Solar panel manufacturers are racing to improve the cell's efficiency. The advantages of better efficiency mean smaller footprint, lower balance-of-system cost and cheaper installation cost. Thin-film solar cells have several advantages over conventional silicon cells. They can be deposited onto a substrate, are flexible and less sensitive to shadowing and high-temperature.
The latest breakthroughs in thin-film cell efficiency are:
(1) CdTe (cadmium telluride): 18.3% by GE. It is a full percentage higher than the 17.3% achieved by First Solar last year.
(2) CIGS (copper-indium-gallium-diselenide): 20.4% by Swiss Federal Laboratories for Materials Science and Technology (Empa) on a flexible polymer substrate foils. Empa breaks it own record made about 2 years ago of 18.7%.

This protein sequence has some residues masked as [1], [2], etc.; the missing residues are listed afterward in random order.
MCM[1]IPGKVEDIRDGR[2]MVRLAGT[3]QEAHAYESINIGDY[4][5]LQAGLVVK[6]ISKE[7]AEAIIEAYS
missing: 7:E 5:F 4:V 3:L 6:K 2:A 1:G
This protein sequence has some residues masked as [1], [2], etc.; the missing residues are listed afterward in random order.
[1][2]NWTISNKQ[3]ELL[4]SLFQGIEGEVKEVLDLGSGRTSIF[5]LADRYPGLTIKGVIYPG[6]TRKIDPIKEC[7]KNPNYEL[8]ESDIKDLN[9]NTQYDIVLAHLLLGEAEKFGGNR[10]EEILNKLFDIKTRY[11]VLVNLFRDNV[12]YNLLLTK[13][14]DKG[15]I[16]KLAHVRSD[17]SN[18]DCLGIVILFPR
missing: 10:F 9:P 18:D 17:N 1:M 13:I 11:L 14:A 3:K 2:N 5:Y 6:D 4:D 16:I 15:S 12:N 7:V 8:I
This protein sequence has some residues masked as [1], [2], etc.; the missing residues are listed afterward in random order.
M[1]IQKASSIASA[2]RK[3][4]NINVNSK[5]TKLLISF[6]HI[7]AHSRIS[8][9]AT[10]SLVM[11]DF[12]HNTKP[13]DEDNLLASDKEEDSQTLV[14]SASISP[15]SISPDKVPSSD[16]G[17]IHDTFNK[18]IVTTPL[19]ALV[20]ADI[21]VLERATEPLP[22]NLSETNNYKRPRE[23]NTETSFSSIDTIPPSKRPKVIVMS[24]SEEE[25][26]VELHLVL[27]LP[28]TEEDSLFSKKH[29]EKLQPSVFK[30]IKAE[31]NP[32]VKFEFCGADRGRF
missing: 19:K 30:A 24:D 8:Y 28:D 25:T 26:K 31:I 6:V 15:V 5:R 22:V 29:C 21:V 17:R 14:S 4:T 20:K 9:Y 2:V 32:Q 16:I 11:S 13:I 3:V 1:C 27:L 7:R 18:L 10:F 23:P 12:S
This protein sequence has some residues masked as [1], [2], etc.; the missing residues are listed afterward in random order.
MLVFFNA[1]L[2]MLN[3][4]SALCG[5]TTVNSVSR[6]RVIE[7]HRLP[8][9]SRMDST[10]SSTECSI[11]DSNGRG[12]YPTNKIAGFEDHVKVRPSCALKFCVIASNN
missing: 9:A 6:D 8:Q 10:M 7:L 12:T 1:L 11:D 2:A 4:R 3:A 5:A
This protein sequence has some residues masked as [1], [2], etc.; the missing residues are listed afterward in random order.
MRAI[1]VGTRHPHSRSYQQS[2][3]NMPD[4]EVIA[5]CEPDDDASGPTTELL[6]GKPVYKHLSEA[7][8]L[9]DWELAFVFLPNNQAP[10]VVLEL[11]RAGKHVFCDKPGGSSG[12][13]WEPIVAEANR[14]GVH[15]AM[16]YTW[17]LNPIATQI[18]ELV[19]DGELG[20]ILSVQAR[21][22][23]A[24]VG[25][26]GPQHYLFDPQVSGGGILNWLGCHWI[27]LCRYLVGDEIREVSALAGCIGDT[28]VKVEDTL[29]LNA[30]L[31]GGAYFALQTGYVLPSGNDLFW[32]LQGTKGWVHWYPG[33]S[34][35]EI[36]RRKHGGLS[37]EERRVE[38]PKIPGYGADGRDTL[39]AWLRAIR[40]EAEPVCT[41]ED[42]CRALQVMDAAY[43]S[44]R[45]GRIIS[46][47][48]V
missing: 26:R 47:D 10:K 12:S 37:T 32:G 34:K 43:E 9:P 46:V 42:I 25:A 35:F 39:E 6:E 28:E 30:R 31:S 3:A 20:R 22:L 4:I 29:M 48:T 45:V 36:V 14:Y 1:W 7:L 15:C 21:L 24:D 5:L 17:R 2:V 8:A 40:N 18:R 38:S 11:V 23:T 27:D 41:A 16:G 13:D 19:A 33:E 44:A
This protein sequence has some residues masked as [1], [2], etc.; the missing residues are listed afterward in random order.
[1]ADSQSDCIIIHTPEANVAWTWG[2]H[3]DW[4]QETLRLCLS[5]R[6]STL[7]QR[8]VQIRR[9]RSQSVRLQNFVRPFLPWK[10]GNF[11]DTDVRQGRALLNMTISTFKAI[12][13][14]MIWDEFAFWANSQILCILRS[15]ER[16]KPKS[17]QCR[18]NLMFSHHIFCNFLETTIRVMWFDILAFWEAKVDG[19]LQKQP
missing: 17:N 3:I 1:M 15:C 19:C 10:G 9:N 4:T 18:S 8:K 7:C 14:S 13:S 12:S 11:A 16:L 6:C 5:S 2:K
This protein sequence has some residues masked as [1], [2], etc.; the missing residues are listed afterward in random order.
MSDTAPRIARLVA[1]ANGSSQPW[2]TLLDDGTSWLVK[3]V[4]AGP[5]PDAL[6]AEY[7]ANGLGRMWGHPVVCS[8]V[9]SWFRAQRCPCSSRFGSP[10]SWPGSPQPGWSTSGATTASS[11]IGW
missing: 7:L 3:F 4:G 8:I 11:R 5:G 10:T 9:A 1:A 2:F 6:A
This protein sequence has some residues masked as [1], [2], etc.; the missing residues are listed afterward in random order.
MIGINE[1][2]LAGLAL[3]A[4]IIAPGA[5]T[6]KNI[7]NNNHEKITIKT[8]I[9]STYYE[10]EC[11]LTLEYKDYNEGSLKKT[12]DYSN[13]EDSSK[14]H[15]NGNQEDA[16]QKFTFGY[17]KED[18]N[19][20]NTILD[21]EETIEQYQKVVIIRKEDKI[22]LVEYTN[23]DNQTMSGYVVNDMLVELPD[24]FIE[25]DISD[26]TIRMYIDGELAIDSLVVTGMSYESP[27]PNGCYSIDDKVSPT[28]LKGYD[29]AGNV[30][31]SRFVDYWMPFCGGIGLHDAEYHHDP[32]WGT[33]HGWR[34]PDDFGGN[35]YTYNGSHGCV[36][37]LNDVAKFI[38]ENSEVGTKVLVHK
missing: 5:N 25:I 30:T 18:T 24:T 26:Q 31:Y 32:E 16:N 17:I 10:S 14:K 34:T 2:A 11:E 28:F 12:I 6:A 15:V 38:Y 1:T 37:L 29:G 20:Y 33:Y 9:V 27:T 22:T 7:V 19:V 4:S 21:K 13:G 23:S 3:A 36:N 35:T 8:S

(3) CIS (copper-indium-selenium): 19.7% by Solar Frontier, beating a decade-long mark of 18.6%.
(4) Organic tandem cell: 12% by Heliatek.
It's important to remember, though, that these technologies first have to become manufacturable at cost and scale, and perform in the field at least on par with what's already out there. Translating these champion cell numbers to module performance, silicon cells typically lose about 10% of their efficiency; for thin-film it's more like 20%.